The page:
Analyse the following:1. Key terms2. Characters – Amir-Hassan- Baba- AliFirst: Individual work: key words about one characterSecond: In pairs; discuss and write down keywords about one of the characters(teacher decides)Third: Go in groups of four and compare your analysisForth: Discussion groups of 8. Compare similarities/differences/social status/cultural background3. Themes /motifs(a dominant theme or central idea)/symbols - family relations, social and cultural differences, ethnic differences, immigrants• Conflict• Climax• foreshadowing
Timeline March California June Hazarajat1975 2001 1981 1980’s 2001 1986
http://www.nobelprize.org/educational/peace/conflictmap/conflictmap.htmlNegative tone words
Today’s aims• Understand words and concepts and their importance in The Kite Runner.• Characterization of central characters and the relations between them.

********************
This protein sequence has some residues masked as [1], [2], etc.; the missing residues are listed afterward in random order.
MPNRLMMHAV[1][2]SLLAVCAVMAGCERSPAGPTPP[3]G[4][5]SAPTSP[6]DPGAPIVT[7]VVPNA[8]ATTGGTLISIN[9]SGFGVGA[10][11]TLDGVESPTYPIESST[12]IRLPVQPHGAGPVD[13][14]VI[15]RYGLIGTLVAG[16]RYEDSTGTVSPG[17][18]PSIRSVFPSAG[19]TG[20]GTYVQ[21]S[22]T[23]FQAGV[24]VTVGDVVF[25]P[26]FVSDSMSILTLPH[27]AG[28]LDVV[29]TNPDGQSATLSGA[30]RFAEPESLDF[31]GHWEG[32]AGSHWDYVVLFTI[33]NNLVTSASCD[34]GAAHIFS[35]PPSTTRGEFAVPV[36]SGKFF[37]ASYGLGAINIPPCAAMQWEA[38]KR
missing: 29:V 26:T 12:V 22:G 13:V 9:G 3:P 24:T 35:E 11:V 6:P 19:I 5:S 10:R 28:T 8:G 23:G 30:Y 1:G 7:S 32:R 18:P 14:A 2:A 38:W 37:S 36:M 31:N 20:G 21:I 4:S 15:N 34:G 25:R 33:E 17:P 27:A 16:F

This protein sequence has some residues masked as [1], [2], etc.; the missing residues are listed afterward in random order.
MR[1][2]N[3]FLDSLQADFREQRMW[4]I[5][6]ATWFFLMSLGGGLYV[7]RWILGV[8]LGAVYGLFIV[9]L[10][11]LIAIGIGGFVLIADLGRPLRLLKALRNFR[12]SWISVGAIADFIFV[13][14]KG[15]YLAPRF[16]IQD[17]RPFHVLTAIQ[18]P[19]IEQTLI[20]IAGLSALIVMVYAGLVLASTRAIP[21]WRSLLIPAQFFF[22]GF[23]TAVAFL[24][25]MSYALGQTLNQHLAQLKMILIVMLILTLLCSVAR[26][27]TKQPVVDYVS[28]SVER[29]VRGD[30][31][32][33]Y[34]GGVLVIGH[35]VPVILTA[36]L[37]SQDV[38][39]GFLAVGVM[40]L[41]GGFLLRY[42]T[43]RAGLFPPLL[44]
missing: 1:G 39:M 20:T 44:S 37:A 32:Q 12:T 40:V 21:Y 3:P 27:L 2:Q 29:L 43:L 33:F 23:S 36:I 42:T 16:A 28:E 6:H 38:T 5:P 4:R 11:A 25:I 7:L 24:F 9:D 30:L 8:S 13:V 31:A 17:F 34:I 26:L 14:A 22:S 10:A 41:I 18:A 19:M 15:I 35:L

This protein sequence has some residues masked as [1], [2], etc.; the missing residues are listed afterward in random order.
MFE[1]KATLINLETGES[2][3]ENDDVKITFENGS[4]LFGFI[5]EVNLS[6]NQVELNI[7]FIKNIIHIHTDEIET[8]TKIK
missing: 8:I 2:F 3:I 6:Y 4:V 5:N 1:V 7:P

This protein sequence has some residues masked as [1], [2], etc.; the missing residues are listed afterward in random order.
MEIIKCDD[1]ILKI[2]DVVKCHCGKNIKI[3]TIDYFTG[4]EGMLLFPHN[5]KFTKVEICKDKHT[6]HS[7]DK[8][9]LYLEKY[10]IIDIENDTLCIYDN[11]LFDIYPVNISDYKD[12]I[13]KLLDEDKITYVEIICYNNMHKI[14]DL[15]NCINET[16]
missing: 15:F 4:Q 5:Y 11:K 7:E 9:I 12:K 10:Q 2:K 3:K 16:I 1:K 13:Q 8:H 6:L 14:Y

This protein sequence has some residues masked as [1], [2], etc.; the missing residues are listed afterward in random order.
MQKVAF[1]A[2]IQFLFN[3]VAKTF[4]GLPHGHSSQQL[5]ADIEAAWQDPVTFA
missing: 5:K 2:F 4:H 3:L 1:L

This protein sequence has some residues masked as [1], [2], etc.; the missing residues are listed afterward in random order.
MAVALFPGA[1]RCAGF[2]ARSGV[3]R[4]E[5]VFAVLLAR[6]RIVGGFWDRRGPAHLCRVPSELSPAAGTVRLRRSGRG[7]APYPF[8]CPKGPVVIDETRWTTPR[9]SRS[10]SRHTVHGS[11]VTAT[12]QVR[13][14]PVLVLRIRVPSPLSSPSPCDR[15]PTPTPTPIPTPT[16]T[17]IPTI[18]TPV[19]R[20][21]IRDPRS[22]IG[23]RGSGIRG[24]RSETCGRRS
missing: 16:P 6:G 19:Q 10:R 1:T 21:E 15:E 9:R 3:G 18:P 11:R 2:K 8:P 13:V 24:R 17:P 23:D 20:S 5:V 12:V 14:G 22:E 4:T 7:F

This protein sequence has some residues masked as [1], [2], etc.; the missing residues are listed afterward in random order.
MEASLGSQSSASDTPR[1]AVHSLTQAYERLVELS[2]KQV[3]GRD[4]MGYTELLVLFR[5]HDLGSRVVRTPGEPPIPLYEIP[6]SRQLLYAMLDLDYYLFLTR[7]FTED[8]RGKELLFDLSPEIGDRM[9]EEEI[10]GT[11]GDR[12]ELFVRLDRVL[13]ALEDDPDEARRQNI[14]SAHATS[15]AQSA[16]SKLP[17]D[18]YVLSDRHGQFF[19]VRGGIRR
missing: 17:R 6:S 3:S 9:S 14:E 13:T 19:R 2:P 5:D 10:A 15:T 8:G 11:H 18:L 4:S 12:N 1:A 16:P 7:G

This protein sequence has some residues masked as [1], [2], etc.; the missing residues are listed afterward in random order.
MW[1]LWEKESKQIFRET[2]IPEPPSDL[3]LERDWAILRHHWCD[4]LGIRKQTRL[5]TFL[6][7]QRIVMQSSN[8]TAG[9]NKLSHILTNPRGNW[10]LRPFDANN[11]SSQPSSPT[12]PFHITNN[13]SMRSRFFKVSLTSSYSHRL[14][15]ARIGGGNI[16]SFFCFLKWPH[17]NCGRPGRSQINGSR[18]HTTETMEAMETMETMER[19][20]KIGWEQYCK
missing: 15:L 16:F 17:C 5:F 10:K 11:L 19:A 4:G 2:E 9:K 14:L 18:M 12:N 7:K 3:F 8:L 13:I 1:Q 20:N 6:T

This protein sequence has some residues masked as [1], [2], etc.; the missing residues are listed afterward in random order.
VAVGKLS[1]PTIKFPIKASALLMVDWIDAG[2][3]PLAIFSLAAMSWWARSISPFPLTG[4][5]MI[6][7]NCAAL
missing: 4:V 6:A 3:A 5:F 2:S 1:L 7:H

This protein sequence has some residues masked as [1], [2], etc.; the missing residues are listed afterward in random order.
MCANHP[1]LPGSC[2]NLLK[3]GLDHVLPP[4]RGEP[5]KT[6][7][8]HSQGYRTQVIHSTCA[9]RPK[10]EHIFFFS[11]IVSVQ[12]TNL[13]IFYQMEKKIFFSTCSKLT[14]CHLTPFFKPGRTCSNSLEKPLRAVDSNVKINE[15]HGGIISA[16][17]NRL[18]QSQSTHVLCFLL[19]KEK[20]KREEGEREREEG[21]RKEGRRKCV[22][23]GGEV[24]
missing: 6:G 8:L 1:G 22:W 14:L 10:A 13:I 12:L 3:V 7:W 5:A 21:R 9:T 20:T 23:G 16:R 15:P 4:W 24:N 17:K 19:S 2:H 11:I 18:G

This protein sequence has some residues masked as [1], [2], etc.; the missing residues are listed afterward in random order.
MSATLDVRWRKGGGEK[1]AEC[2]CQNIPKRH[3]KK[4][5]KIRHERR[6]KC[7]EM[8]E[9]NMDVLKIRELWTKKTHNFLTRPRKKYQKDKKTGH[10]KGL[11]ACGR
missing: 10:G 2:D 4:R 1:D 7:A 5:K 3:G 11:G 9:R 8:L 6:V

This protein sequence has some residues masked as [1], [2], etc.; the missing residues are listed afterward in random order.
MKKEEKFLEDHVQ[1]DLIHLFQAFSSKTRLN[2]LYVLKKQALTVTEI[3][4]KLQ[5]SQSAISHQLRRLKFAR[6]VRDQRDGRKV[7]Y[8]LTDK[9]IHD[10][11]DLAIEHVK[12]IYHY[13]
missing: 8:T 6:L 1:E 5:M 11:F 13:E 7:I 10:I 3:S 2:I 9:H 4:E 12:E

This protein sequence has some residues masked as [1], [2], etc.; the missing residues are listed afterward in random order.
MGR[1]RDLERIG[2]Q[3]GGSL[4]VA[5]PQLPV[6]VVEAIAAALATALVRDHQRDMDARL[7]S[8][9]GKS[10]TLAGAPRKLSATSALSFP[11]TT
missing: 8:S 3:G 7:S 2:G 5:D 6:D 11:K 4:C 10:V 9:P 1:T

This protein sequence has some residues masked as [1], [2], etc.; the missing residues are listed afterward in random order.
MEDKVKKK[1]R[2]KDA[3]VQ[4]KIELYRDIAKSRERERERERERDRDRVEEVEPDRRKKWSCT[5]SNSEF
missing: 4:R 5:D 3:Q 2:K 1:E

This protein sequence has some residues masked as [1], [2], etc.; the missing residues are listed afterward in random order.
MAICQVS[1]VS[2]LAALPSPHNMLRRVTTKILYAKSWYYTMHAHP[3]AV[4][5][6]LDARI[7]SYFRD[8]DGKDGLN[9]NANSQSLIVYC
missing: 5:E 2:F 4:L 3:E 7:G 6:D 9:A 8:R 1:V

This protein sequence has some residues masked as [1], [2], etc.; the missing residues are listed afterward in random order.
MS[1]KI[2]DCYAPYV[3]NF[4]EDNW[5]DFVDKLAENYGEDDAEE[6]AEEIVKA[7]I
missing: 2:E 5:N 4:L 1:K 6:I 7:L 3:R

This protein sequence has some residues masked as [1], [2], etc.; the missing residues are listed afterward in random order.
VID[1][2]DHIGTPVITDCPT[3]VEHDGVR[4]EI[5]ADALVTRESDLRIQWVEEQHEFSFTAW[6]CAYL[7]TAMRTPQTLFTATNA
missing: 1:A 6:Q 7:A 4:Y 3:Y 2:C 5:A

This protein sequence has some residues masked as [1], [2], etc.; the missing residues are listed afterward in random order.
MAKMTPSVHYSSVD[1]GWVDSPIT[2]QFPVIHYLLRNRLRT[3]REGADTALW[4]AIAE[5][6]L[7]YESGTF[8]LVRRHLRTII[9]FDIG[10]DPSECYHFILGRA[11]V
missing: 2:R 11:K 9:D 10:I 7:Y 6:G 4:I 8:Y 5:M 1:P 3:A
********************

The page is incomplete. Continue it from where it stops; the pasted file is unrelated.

What do these words mean to you?Dear Friends,Many readers see my novel, The Kite Runner, as a book about Afghanistan, a story of its violentrecent past, its tragedies and upheavals, its rich culture and resilient people. They tell me that thisbook opened for them an intimate window into my troubled homeland, and that news storiesabout Afghanistan suddenly registered with them on a deep and personal level. They ask me ifthis was my intent in writing this book. And I tell them it was. But not that first day, in March of2001, when I sat to write the opening words of this book. For me, writing has always been, firstand foremost, about storytelling. The Kite Runner came about simply because I was bewitched bya story. A story of guilt and redemption, brutality and kindness, sin and forgiveness, a story ofthe doomed friendship between two boys, one rich, one poor, one flawed, the other pure, withAfghanistan and her own tale of brutality and kindness as the backdrop. It was always, first andlast, about story. And stage has always been a unique and powerful medium for storytelling,direct and intimate, organic and spontaneous. And so I thank The American Place Theatre forselecting the story of Amir and Hassan, two boys who lived in my mind and are dear to my heart.I am grateful and thrilled. Thank you for honoring me with this performance tonight.Khaled HosseiniLetter written to The American Place Theatre - April 12, 2005